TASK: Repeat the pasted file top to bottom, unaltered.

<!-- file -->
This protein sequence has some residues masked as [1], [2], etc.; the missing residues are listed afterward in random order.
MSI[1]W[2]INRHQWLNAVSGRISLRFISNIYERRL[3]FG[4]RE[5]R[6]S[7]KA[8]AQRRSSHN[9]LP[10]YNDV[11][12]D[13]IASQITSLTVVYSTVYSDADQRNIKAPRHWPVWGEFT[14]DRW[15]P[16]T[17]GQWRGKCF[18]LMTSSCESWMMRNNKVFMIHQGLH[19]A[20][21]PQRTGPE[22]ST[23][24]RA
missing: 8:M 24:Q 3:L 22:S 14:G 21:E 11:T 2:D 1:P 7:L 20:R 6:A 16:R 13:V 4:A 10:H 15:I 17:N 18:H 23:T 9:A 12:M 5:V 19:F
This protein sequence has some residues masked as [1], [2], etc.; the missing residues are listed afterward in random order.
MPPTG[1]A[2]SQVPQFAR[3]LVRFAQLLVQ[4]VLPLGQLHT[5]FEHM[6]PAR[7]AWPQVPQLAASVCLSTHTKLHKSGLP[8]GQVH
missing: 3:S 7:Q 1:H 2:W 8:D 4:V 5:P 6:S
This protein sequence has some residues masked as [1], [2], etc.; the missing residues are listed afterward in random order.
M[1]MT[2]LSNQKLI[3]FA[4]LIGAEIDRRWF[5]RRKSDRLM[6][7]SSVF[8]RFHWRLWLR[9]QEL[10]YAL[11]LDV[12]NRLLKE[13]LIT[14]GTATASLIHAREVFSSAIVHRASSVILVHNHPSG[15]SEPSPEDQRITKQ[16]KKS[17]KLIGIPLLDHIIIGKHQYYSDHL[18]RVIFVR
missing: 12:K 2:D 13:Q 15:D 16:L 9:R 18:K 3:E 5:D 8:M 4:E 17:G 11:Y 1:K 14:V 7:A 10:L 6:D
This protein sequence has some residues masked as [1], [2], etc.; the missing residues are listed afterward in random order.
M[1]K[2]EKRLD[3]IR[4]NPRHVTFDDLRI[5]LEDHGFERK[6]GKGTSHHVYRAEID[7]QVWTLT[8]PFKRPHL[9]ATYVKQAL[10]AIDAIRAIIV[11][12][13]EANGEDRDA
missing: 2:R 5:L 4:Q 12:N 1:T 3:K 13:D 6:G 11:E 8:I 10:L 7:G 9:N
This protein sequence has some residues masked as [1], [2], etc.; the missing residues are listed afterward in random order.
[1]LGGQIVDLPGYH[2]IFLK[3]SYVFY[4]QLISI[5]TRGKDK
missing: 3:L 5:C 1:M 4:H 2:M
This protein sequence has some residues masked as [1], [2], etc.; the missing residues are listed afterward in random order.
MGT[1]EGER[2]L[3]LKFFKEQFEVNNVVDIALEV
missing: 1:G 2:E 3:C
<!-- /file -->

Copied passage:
This protein sequence has some residues masked as [1], [2], etc.; the missing residues are listed afterward in random order.
MSI[1]W[2]INRHQWLNAVSGRISLRFISNIYERRL[3]FG[4]RE[5]R[6]S[7]KA[8]AQRRSSHN[9]LP[10]YNDV[11][12]D[13]IASQITSLTVVYSTVYSDADQRNIKAPRHWPVWGEFT[14]DRW[15]P[16]T[17]GQWRGKCF[18]LMTSSCESWMMRNNKVFMIHQGLH[19]A[20][21]PQRTGPE[22]ST[23][24]RA
missing: 8:M 24:Q 3:L 22:S 14:G 21:E 11:T 2:D 1:P 7:L 20:R 6:A 16:R 13:V 4:A 10:H 15:I 17:N 18:H 23:T 9:A 12:M 5:V 19:F
This protein sequence has some residues masked as [1], [2], etc.; the missing residues are listed afterward in random order.
MPPTG[1]A[2]SQVPQFAR[3]LVRFAQLLVQ[4]VLPLGQLHT[5]FEHM[6]PAR[7]AWPQVPQLAASVCLSTHTKLHKSGLP[8]GQVH
missing: 3:S 7:Q 1:H 2:W 8:D 4:V 5:P 6:S
This protein sequence has some residues masked as [1], [2], etc.; the missing residues are listed afterward in random order.
M[1]MT[2]LSNQKLI[3]FA[4]LIGAEIDRRWF[5]RRKSDRLM[6][7]SSVF[8]RFHWRLWLR[9]QEL[10]YAL[11]LDV[12]NRLLKE[13]LIT[14]GTATASLIHAREVFSSAIVHRASSVILVHNHPSG[15]SEPSPEDQRITKQ[16]KKS[17]KLIGIPLLDHIIIGKHQYYSDHL[18]RVIFVR
missing: 12:K 2:D 13:Q 15:D 16:L 9:R 18:K 3:E 5:D 8:M 4:E 17:G 11:Y 1:K 14:V 7:A 10:L 6:D
This protein sequence has some residues masked as [1], [2], etc.; the missing residues are listed afterward in random order.
M[1]K[2]EKRLD[3]IR[4]NPRHVTFDDLRI[5]LEDHGFERK[6]GKGTSHHVYRAEID[7]QVWTLT[8]PFKRPHL[9]ATYVKQAL[10]AIDAIRAIIV[11][12][13]EANGEDRDA
missing: 2:R 5:L 4:Q 12:N 1:T 3:K 13:D 6:G 11:E 8:I 10:L 7:G 9:N
This protein sequence has some residues masked as [1], [2], etc.; the missing residues are listed afterward in random order.
[1]LGGQIVDLPGYH[2]IFLK[3]SYVFY[4]QLISI[5]TRGKDK
missing: 3:L 5:C 1:M 4:H 2:M
This protein sequence has some residues masked as [1], [2], etc.; the missing residues are listed afterward in random order.
MGT[1]EGER[2]L[3]LKFFKEQFEVNNVVDIALEV
missing: 1:G 2:E 3:C